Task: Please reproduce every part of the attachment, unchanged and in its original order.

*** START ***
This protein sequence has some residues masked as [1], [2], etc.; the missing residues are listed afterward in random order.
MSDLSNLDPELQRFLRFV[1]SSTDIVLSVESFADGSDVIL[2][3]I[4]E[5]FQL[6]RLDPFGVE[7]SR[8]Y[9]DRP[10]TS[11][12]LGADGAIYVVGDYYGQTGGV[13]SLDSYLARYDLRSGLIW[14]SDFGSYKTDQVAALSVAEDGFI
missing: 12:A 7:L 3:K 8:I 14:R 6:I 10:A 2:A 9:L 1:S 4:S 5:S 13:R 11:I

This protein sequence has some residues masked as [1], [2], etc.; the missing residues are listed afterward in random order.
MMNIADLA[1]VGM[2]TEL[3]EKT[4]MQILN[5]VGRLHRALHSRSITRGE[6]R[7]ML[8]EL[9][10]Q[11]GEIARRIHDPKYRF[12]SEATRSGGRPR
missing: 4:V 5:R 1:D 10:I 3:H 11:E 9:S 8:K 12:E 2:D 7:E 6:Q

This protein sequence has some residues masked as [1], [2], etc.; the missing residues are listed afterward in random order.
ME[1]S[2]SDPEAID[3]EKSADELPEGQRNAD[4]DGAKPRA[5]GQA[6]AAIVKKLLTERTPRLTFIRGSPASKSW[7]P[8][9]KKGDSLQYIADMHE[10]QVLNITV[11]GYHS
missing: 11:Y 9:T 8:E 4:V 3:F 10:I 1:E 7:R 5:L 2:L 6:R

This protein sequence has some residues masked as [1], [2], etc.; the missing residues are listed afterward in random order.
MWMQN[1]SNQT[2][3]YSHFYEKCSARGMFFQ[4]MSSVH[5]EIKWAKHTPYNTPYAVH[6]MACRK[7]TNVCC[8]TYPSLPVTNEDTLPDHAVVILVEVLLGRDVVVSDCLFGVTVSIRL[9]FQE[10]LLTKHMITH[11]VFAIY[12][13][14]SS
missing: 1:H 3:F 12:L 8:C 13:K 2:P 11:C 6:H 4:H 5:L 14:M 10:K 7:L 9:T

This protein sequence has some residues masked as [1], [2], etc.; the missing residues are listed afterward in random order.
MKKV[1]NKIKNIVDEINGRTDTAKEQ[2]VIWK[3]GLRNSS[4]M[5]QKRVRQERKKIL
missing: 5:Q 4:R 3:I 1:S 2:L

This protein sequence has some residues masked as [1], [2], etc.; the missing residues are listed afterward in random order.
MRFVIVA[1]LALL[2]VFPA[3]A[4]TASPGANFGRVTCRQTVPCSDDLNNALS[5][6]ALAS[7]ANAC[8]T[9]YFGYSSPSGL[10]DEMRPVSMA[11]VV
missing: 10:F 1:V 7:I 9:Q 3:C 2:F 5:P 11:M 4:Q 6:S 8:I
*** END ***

This protein sequence has some residues masked as [1], [2], etc.; the missing residues are listed afterward in random order.
MSDLSNLDPELQRFLRFV[1]SSTDIVLSVESFADGSDVIL[2][3]I[4]E[5]FQL[6]RLDPFGVE[7]SR[8]Y[9]DRP[10]TS[11][12]LGADGAIYVVGDYYGQTGGV[13]SLDSYLARYDLRSGLIW[14]SDFGSYKTDQVAALSVAEDGFI
missing: 12:A 7:L 3:K 8:I 14:R 6:I 10:A 2:A 9:L 1:S 4:S 5:S 13:R 11:I

This protein sequence has some residues masked as [1], [2], etc.; the missing residues are listed afterward in random order.
MMNIADLA[1]VGM[2]TEL[3]EKT[4]MQILN[5]VGRLHRALHSRSITRGE[6]R[7]ML[8]EL[9][10]Q[11]GEIARRIHDPKYRF[12]SEATRSGGRPR
missing: 4:V 5:R 1:D 10:I 3:H 11:E 9:S 8:K 12:E 2:D 7:E 6:Q

This protein sequence has some residues masked as [1], [2], etc.; the missing residues are listed afterward in random order.
ME[1]S[2]SDPEAID[3]EKSADELPEGQRNAD[4]DGAKPRA[5]GQA[6]AAIVKKLLTERTPRLTFIRGSPASKSW[7]P[8][9]KKGDSLQYIADMHE[10]QVLNITV[11]GYHS
missing: 11:Y 9:T 8:E 4:V 3:F 10:I 1:E 7:R 5:L 2:L 6:R

This protein sequence has some residues masked as [1], [2], etc.; the missing residues are listed afterward in random order.
MWMQN[1]SNQT[2][3]YSHFYEKCSARGMFFQ[4]MSSVH[5]EIKWAKHTPYNTPYAVH[6]MACRK[7]TNVCC[8]TYPSLPVTNEDTLPDHAVVILVEVLLGRDVVVSDCLFGVTVSIRL[9]FQE[10]LLTKHMITH[11]VFAIY[12][13][14]SS
missing: 1:H 3:F 12:L 8:C 13:K 2:P 11:C 6:H 4:H 5:L 14:M 10:K 7:L 9:T

This protein sequence has some residues masked as [1], [2], etc.; the missing residues are listed afterward in random order.
MKKV[1]NKIKNIVDEINGRTDTAKEQ[2]VIWK[3]GLRNSS[4]M[5]QKRVRQERKKIL
missing: 5:Q 4:R 3:I 1:S 2:L

This protein sequence has some residues masked as [1], [2], etc.; the missing residues are listed afterward in random order.
MRFVIVA[1]LALL[2]VFPA[3]A[4]TASPGANFGRVTCRQTVPCSDDLNNALS[5][6]ALAS[7]ANAC[8]T[9]YFGYSSPSGL[10]DEMRPVSMA[11]VV
missing: 10:F 1:V 7:I 9:Q 3:C 2:F 5:P 11:M 4:Q 6:S 8:I